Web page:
Book Stores

End Of Days For Bookstores? Not If They Can Help It

Seven minute story on NPR about bookstores.

Excerpt: There was a time, not so long ago, when chain bookstores had a pretty bad reputation. Barnes & Noble and Borders were seen as predators eager to destroy local booksellers — and neighborhood bookstores were weathering threats from all sides. Megastores like Costco started selling bestsellers and encroaching on local shops. Then came a little company called Amazon, and the rise of online book buying. The indies were struggling to make ends meet, and many had to close their doors.

But these days, independent bookstore owners Rebecca Fitting and Jessica Stockton Bagnulo of Greenlight Books in Brooklyn argue that the struggling local bookstore is a thing of the past.

"That was the only story people — especially in media — could wrap their heads around," Bagnulo says. " 'Oh isn't it sad that all the independent bookstores are dying and they are being destroyed by chains!'"

Now, the tables have turned. In the era of online buying and the e-book, both currently dominated by Amazon, the big chains are in trouble — and new technologies may provide independent bookstores with a lifeline.

Listen or read transcript of full piece


In the stacks

A great photo of a Boston area book store that made it's rounds on Boing Boing yesterday!

Picture at Bookfinder

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A hot Christmas may be followed by a chilling Spring

Blog post by publishing consultant Mike Shatzkin

I’m expecting that what brick-and-mortar booksellers will experience in the first six months of 2011 will be the most difficult time they’ve ever seen, with challenges escalating beyond what most of them are now imagining or budgeting for. If I were programming a show for six months from now for the book industry, I’d plan for that to be Topic A.

Full article


Buyer Beware, Stolen LDS Books May Have Led to Bookseller's Murder

Tragic story out of Salt Lake City. Police are investigating the fatal stabbing of bookseller Sherry Black who was killed in the shop she ran with her husband, B&W Billiards and Books, 3466 S. 700 East.

"She was physically beaten and stabbed more than once," Keller said. "Her wounds did cause a considerable amount of blood loss at the crime scene."

The Deseret News has learned about a transaction in which Black purchased rare, stolen LDS books from a Juggalo gang member with a history of making threats. The incident occurred in February of 2009.

Lorin Nielsen, 20, was arrested and charged with stealing books from the Bluffdale home of his father, who is a polygamous church president. Nielsen pleaded guilty in April 2009 to theft, a third-degree felony, and theft by deception, a second-degree felony. He was sentenced to 90 days in jail.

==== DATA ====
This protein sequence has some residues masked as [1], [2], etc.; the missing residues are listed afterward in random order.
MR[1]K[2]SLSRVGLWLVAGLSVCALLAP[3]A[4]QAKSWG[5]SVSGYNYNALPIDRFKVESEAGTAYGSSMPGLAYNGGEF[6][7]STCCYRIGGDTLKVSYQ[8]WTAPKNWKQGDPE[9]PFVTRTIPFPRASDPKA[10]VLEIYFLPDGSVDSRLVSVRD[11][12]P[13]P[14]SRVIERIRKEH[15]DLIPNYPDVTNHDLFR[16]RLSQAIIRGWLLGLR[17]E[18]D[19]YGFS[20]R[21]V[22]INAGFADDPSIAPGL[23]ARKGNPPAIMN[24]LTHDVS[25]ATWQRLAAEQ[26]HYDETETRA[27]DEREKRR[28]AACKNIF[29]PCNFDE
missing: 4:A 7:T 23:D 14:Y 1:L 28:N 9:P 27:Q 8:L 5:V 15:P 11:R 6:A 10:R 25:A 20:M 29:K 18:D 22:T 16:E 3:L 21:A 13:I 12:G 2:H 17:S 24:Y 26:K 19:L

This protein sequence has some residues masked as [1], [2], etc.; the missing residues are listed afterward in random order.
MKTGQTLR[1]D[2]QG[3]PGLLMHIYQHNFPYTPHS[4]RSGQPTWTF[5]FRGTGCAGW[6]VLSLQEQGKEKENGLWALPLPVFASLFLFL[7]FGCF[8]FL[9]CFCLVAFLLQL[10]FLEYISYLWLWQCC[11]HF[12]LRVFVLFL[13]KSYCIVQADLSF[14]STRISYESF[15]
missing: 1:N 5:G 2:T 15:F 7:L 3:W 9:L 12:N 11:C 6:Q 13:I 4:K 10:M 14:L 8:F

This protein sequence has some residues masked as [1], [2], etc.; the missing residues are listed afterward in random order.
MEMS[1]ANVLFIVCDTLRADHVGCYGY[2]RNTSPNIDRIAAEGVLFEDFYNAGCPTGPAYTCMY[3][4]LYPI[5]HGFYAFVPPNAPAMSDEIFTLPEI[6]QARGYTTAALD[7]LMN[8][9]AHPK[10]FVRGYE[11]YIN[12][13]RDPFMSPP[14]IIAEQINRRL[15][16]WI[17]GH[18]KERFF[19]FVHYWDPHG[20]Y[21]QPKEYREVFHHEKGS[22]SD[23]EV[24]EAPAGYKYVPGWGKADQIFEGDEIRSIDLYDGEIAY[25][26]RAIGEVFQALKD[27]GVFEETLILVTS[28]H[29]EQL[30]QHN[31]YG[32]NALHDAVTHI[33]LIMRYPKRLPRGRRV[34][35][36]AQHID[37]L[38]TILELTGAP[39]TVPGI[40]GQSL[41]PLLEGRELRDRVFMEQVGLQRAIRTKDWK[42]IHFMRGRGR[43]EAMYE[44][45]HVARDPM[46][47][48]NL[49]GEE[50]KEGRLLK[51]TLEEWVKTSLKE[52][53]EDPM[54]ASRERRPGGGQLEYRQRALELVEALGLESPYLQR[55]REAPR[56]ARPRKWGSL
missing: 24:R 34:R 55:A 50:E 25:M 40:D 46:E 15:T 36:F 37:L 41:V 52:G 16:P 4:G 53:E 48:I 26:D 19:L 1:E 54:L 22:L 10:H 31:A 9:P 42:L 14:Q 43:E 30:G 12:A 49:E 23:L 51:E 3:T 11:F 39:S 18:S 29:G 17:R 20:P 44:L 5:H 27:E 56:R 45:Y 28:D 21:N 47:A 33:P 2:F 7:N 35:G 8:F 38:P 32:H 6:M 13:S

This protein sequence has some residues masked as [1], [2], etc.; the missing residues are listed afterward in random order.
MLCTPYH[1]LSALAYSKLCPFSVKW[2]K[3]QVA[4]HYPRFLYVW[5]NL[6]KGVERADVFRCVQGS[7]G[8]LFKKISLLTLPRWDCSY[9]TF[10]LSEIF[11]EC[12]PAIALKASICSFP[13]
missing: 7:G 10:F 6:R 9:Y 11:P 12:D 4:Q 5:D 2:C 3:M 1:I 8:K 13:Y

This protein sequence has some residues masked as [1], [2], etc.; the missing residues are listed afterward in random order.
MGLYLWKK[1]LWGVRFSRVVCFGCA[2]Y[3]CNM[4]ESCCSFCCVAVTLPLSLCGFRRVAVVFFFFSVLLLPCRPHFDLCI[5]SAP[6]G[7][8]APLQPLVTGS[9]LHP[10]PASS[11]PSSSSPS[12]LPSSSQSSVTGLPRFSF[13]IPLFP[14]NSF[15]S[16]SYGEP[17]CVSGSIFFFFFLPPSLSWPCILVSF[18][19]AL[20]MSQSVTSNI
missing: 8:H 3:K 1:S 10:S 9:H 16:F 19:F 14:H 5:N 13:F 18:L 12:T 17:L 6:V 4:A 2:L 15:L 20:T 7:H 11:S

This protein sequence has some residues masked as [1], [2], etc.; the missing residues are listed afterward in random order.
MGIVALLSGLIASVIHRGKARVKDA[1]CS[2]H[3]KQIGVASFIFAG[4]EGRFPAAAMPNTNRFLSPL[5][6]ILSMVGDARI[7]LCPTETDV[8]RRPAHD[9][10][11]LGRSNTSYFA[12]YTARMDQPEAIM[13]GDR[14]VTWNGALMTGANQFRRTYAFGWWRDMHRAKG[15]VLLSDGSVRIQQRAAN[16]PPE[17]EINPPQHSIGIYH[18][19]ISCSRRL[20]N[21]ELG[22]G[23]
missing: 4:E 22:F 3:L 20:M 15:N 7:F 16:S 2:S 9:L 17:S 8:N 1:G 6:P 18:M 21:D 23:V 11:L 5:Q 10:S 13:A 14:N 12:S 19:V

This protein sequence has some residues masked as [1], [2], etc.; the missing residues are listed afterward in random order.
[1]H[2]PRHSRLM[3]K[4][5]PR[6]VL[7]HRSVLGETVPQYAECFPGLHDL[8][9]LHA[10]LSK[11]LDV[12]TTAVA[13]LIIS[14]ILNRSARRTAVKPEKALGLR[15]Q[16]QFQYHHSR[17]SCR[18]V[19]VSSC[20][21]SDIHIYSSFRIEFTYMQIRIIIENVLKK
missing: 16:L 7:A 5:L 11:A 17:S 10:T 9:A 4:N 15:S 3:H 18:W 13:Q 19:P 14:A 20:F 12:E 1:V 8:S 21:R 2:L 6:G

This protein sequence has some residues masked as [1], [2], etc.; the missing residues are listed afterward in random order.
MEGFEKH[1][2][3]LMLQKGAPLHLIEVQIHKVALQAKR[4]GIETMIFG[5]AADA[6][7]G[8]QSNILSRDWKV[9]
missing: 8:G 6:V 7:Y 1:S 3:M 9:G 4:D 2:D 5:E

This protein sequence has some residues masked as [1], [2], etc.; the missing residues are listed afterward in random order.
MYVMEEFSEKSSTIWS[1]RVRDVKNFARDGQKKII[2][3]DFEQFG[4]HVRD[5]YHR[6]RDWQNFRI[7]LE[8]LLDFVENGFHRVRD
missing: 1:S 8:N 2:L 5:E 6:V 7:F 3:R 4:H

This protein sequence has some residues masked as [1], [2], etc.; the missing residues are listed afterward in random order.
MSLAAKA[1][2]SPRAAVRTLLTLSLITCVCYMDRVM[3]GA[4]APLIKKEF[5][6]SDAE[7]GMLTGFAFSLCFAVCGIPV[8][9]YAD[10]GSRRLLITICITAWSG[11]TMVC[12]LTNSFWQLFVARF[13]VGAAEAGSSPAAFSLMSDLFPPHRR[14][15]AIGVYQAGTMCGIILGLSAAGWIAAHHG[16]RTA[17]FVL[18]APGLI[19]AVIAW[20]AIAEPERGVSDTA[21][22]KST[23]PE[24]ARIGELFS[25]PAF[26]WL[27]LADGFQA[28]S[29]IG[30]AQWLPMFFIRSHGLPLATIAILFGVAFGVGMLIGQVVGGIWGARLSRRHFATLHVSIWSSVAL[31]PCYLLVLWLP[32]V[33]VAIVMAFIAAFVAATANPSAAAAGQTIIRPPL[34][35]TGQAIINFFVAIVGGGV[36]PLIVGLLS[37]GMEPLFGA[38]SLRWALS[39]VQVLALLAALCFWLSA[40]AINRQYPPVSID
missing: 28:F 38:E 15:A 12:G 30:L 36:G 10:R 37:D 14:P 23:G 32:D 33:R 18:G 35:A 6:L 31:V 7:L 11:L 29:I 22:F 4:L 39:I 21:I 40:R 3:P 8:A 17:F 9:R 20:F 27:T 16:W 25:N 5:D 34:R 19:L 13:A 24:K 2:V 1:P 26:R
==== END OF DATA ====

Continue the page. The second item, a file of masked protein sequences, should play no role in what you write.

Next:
In March 2009, Nielsen's father told detectives he had noticed some rare LDS books missing from his home library, according to police reports. He reviewed security camera footage and saw his son removing the books on Feb. 20, when he had been at the home for a funeral. The home also functions as a church meeting place.

When the father showed the video to his son, Nielsen admitted taking the books and said he sold them at Black's B&W Billiards and Books store, police reports state.

A Book Lover’s San Francisco

Article in the Travel section of the NYT

ON a balmy fall evening in the Mission District of San Francisco, hundreds of people spilled onto Valencia Street, where they chatted happily for a few minutes before pouring back into bookstores, cafes and theaters. It was a giddy, animated crowd, but most of all bookish — a collection of fans and believers, here to listen to the written word.

Full article

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New York's Oblong Book Store Finds Bush Biography Moved to Fiction

Bush=war criminal? RT @oblongirl: Whoa. Just found DECISION POINTS moved into fiction by a customer and found this inside.

"Mamnoueh maqroubieh," goes the Arabic proverb. All that is forbidden is desired.

Article in the LA Times: In Jordan, a bookstore devoted to forbidden titles

"There are three no-nos," the owner of Al Taliya Books explains with a big smile. "Sex, politics and religion. Unfortunately, that's all anyone ever wants to read about."

Bookseller Carla Cohen of DC's Poliltics & Prose Has Died

Report of the death of bookselling legend Carla Cohen from the Washington Post and a full obituary here.

View some amazing photos of her long years at the iconic bookshop on Connecticut Avenue NW, Washington's most prominent indie here.

Picture Books No Longer a Staple for Children

Picture books are so unpopular these days at the Children’s Book Shop in Brookline, Mass., that employees there are used to placing new copies on the shelves, watching them languish and then returning them to the publisher.

“So many of them just die a sad little death, and we never see them again,” said Terri Schmitz, the owner.

The shop has plenty of company. The picture book, a mainstay of children’s literature with its lavish illustrations, cheerful colors and large print wrapped in a glossy jacket, has been fading. It is not going away — perennials like the Sendaks and Seusses still sell well — but publishers have scaled back the number of titles they have released in the last several years, and booksellers across the country say sales have been suffering.

Full story

In Bookstore’s End, No Joy for Sidewalk Seller

Charles Mysak sees a decline in the life of the mind from his perch selling used books along Columbus Avenue.

Full article in the NYT.

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